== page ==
Photo: Thomas Hawk
There are an extraordinary number of flowers associated with the Virgin Mary, and many of them are named after her. Most are related to legends and stories connected to her life. In fact, Mary herself is often likened to an enclosed garden embodying mothering and nurturance.
Certain flowers bloomed at specific times in the Marian calendar, and monks, friars and nuns then used these flowers to meditate on and celebrate the key events in Mary’s life. For example, the white snowdrop is the flower of Candlemas, the Madonna lily is the flower of the Annunciation, the Greek anemone symbolizes the Passion, and virgin’s bower clematis is the flower of the Assumption.
Mary’s signature flower is, of course, the rose. As Cardinal Henry Newman wrote:
“Mary is the queen of spiritual flowers, and therefore she is called the rose, for the rose is fitly called of all the flowers, the most beautiful. But moreover, she is the mystical or hidden rose, for mystical means hidden. Mary, born without original sin, is also without thorns and the scent is an emblem of her spirit.”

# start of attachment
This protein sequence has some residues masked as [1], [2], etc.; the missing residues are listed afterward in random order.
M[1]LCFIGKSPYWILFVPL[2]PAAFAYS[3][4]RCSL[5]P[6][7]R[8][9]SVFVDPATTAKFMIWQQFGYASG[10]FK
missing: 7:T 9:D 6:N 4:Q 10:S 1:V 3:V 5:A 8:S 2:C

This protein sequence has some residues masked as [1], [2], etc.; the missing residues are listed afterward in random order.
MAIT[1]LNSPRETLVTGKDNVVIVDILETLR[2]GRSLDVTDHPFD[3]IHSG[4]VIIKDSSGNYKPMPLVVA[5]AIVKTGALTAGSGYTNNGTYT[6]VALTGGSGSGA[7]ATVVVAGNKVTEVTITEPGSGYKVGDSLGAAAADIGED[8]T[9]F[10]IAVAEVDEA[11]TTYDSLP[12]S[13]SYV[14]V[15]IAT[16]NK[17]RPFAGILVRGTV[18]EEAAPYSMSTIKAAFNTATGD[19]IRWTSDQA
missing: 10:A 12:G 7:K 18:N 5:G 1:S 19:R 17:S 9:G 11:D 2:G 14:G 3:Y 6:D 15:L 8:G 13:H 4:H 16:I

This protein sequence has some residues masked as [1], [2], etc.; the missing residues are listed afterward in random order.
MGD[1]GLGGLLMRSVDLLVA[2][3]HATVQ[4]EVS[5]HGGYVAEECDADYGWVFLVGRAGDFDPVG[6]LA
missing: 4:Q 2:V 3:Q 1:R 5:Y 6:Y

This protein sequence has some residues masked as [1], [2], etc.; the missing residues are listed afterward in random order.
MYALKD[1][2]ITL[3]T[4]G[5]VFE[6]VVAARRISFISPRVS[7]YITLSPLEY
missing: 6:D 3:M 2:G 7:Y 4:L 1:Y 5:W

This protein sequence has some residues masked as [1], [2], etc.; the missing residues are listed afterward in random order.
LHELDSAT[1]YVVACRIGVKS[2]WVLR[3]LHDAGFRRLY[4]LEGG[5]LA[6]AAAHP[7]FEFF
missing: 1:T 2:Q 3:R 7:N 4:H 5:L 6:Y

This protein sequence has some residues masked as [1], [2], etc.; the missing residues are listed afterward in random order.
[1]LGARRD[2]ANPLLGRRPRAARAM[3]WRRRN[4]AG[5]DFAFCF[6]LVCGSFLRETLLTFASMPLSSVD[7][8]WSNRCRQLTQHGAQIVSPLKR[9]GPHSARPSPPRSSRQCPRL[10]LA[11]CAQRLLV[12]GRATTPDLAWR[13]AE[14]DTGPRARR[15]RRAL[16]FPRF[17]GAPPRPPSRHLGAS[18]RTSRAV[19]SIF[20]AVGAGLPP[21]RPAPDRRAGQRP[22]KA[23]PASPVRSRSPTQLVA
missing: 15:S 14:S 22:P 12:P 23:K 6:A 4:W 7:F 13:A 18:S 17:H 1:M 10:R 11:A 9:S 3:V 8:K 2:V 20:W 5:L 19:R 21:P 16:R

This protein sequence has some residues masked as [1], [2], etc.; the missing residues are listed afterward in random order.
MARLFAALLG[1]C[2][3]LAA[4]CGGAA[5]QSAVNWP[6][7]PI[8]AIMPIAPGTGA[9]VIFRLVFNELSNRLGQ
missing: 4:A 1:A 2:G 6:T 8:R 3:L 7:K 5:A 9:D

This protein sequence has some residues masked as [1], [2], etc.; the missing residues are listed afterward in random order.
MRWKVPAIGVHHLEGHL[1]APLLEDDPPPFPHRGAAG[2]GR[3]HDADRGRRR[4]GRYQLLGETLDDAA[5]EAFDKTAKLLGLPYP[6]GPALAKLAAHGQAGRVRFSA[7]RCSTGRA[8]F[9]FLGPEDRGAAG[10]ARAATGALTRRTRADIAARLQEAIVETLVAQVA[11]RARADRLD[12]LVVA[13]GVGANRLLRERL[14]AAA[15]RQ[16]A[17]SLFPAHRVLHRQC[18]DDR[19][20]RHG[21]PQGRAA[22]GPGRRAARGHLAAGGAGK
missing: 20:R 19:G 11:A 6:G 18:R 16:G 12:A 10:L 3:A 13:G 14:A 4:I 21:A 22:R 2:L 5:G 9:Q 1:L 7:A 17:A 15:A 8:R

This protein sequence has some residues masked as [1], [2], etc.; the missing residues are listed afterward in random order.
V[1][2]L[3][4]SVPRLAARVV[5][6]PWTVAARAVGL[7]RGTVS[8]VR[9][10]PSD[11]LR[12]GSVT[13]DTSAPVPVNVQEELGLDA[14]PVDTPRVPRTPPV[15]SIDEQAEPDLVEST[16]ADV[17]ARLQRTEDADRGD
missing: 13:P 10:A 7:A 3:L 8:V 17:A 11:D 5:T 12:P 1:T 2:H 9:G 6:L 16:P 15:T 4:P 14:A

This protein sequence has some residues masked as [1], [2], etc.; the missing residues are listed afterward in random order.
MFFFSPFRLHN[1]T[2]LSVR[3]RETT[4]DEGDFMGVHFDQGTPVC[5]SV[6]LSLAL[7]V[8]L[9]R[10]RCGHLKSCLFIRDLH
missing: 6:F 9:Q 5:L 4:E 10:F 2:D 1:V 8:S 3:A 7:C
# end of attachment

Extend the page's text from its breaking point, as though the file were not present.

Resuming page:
Within the Roman Catholic Church properties worldwide, there are many gardens dedicated to the mother of Jesus. Many are rose gardens, but others also contain many different types of lilies, marguerites, marigolds, rosemary, virgin’s bower clematis, and many other flowers that are associated with Mary, too.